Faculty Research Assistance Program (FRAP) Directory

The FRAP Directory allows students to identify UCSB faculty who are looking for undergraduate students to participate in their research projects or creative activities. Please use the links below to find opportunities by discipline. Students, if your desired discipline is not listed, please contact the Undergraduate Research Initiatives office at 805-893-3090 or urca@ltsc.ucsb.edu for assistance. Faculty, if you would like to post your research or creative activity opportunity, please complete the online submission form.

Molecular Cellular and Developmental Biology

Claudia Gottstein

Location:
6313 Bio II

Research Project

The longterm goal of the project is i) to investigate differences in surface marker expression of cancer stem cells compared to normal stem cells and mature cancer cells, ii) to correlate these differences to other cellular phenotypes and iii) to exploit these differences therapeutically. We work with antibody phage display libraries to isolate specific antibodies to breast cancer stem cells, and we investigate the surface expression patterns on cytospins and tissues of breast cancer cells and normal cells.

Undergraduate Contribution

A subproject is to stain breast cancer tissues and normal tissues with candidate antibodies for breast cancer stem cells. This entails sectioning of frozen tissues, and immunofluorescent staining of these tissues, as well as microscopic analysis of the sections. There is a possibility to also assist in protein expression and cell culture later in the project, depending on the general project results.

Requirements

Experience in tissue sectioning and handling is a plus but not required. Please submit CV, transcripts, cover letter and the contact information of one reference. GPA reqs for MCDB199.

English

Andrew Griffin

Location:
South Hall 2524

Research Project

The project works in collaboration with Director Patricia Fumerton to expand research on the English Broadside Ballad Archive. The project makes public facsimile images of early English ballads printed during the 16th and 17th centuries, and this expansion works to digitize previously created facsimile transcriptions into modernized replicas of the early modern print on the original broadside ballads.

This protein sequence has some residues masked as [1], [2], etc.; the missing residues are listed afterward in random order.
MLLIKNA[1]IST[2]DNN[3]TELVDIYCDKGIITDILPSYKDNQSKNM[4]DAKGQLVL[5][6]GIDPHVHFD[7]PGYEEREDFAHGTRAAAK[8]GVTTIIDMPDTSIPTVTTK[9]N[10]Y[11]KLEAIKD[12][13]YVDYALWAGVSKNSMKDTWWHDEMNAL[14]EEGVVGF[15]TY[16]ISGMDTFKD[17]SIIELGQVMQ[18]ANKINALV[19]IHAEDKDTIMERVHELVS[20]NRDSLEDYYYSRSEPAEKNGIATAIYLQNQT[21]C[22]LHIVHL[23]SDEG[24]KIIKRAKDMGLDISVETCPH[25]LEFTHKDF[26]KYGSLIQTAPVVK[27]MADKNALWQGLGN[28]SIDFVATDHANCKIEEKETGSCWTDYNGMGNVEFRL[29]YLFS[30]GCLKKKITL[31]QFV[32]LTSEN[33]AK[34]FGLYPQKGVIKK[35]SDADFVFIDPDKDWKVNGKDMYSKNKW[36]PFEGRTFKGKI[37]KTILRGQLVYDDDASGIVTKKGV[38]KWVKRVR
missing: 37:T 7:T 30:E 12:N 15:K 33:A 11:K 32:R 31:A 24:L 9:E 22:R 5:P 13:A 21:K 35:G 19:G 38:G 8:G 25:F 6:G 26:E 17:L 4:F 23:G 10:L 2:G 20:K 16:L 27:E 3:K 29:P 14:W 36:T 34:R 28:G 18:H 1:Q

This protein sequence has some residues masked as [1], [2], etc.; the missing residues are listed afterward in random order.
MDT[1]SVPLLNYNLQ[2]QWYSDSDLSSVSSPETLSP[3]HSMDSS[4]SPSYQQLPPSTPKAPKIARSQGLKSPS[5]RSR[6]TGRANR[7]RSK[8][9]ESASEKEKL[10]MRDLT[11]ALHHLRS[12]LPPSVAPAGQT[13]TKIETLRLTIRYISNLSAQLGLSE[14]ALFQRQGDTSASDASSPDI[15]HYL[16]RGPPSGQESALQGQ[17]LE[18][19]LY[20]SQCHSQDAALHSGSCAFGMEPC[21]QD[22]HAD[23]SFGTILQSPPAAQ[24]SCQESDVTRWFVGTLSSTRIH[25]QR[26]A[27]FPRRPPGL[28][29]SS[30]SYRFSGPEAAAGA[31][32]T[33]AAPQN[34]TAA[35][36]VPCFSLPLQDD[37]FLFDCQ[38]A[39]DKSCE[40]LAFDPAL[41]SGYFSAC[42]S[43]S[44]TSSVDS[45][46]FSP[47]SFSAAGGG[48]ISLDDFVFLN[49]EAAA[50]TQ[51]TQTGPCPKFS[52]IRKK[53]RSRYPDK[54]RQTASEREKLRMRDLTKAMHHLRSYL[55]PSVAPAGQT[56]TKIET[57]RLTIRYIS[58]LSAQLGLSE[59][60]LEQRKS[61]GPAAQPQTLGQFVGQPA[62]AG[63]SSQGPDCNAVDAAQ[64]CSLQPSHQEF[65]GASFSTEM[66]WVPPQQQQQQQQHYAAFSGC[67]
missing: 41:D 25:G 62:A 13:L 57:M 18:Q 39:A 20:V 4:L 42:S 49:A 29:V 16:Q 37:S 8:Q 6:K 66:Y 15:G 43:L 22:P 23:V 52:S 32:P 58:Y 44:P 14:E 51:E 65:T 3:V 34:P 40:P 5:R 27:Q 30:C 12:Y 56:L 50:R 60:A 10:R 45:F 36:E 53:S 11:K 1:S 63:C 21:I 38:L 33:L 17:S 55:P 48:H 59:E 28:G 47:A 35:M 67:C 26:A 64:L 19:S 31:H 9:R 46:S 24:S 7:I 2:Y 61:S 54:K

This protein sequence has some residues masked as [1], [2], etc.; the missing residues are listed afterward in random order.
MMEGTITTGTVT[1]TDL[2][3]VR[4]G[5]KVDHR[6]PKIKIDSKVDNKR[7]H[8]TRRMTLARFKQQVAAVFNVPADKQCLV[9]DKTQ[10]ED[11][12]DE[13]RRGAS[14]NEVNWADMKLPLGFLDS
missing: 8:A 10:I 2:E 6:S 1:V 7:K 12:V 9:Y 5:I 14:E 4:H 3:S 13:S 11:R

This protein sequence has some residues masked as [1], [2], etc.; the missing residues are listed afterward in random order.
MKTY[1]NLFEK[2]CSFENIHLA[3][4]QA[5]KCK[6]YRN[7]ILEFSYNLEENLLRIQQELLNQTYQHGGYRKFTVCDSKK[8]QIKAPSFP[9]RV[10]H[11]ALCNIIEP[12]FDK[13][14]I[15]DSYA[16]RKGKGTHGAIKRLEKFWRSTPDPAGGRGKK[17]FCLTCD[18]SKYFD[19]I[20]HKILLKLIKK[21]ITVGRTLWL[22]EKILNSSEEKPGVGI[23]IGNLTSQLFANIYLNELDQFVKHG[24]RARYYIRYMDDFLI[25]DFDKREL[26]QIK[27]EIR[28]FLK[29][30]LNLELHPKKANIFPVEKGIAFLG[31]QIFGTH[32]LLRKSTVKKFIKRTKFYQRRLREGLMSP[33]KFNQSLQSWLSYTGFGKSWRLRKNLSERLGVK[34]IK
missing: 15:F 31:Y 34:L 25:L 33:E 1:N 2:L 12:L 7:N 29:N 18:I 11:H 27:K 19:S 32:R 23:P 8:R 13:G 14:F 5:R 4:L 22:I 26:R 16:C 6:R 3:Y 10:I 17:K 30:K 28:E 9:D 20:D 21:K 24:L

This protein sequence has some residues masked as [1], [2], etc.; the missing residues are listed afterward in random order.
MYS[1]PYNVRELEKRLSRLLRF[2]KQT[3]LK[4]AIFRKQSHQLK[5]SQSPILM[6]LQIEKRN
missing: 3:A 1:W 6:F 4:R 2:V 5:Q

Undergraduate Contribution

Undergraduates work alongside graduate students to carefully transcribe the original text of the ballads, in order to convert that transcribed text into high quality digital replicas in Photoshop. Students in the process learn much about early modern print culture, early modern popular culture, and archival transcription practices.

Requirements

90 units of course credit, 3.0 GPA. In addition, students should be reliable, and have a detail-oriented work ethic and basic knowledge of Microsoft Office and Adobe.

Elizabeth Heckendorn Cook

Location:
South Hall 2503

Research Project

The "Early Modern British Theater: Access" project is creating a searchable database that collects and catalogs multimedia resources relating to British theater and dramatic literature, 1500-1800. Our goal is to help instructors and students get a sense of the collaborative and multisensorial aspects of theater in the period. Part of our team research involves identifying current 'best practices' for digital humanities projects. We aim to 'go public' in early 2015; right now our 'front end' (only) is available athttp://embta.english.ucsb.edu/about.

Undergraduate Contribution